State budget: School officials breathe sigh of relief

April 20, 2010

By Chantelle Lusebrink

Issaquah School District officials announced that with the state’s supplemental budget they will be able to maintain programs and class sizes at existing levels and will not have to lay off teachers this year.

State legislators approved the state’s supplemental budget late April 12 and adjourned for the year.

The compromise took nearly the full 30-day special session to orchestrate, but will raise just less than $800 million in funding over the next year.

The funding will come from additional taxes on cigarettes, beer and soda. Lawmakers also extended a sales tax to bottled water, candy and gum. Other tax initiatives include ensuring that out-of-state companies pay Washington taxes.

The budget cuts about $755 million, including about $120 million in kindergarten through 12th-grade education. In the 2009-11 budget, the original apportionment for kindergarten-through 12th-grade education was $13.56 billion. With the reductions, its 2009-11 allocation is about $13.44 billion during the biennium, according to information provided by the Washington State School Directors Association.

The new budget:

  • Includes $8 million to maintain funding for per-pupil education costs with inflation.
  • Includes $5.1 million to implement the Race to the Top education reform program, and to begin K-12 funding-formula changes.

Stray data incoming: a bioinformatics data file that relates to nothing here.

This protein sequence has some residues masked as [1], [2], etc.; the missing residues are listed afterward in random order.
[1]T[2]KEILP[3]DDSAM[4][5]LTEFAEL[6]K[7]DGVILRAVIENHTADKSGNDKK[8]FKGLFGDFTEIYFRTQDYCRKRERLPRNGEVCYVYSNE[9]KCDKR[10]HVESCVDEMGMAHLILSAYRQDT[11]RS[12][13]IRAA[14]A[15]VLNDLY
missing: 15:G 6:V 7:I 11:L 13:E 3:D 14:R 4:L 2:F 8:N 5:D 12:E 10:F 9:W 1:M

• Eliminates per-pupil funding for class size reductions according to Initiative 728.
  • Cuts $22 million in bus-depreciation funding, in which the Issaquah district participates.
  • Cuts $15.6 million by eliminating the last state-funded Learning Improvement Day for teachers.

However, district officials are celebratory, as Superintendent Steve Rasmussen wrote in a letter to the community Wednesday.

Prior to the compromise, district officials held their breath as the governor, the House and the Senate proposed supplemental budgets with cuts between $2.7 and $6.4 million in funding from the state to the district.

The final budget eliminated about $3.1 million in state funding for Issaquah schools. However, the Legislature also passed an increase to the district’s levy cap. The additional 4 percent increase will ensure district officials will be able to raise the full levy amount passed by voters in February, which will offset the cuts.

“The Issaquah School District now has the ability to collect a Maintenance and Operations (M&O) levy worth 28.97 percent of its total state and federal revenue; previously, we were capped at 24.97 percent,” Rasmussen wrote. “While this may seem very abstract, here’s the crux: Lawmakers have given us the means to use local levy dollars to offset the systemic cuts they are making to state education funding. The levy-lid lift essentially allows us to break even next year, covering the $3.1 million in state reductions as well as the typical annual growth in operating expenses.”

The budget will include $484 million in the state’s ending fund balance to cover emergencies.

Gov. Chris Gregoire is expected to sign the supplemental budget within the next several days.

Chantelle Lusebrink: 392-6434, ext. 241, or Comment at

On the Web

Find more Issaquah School District budget information here.

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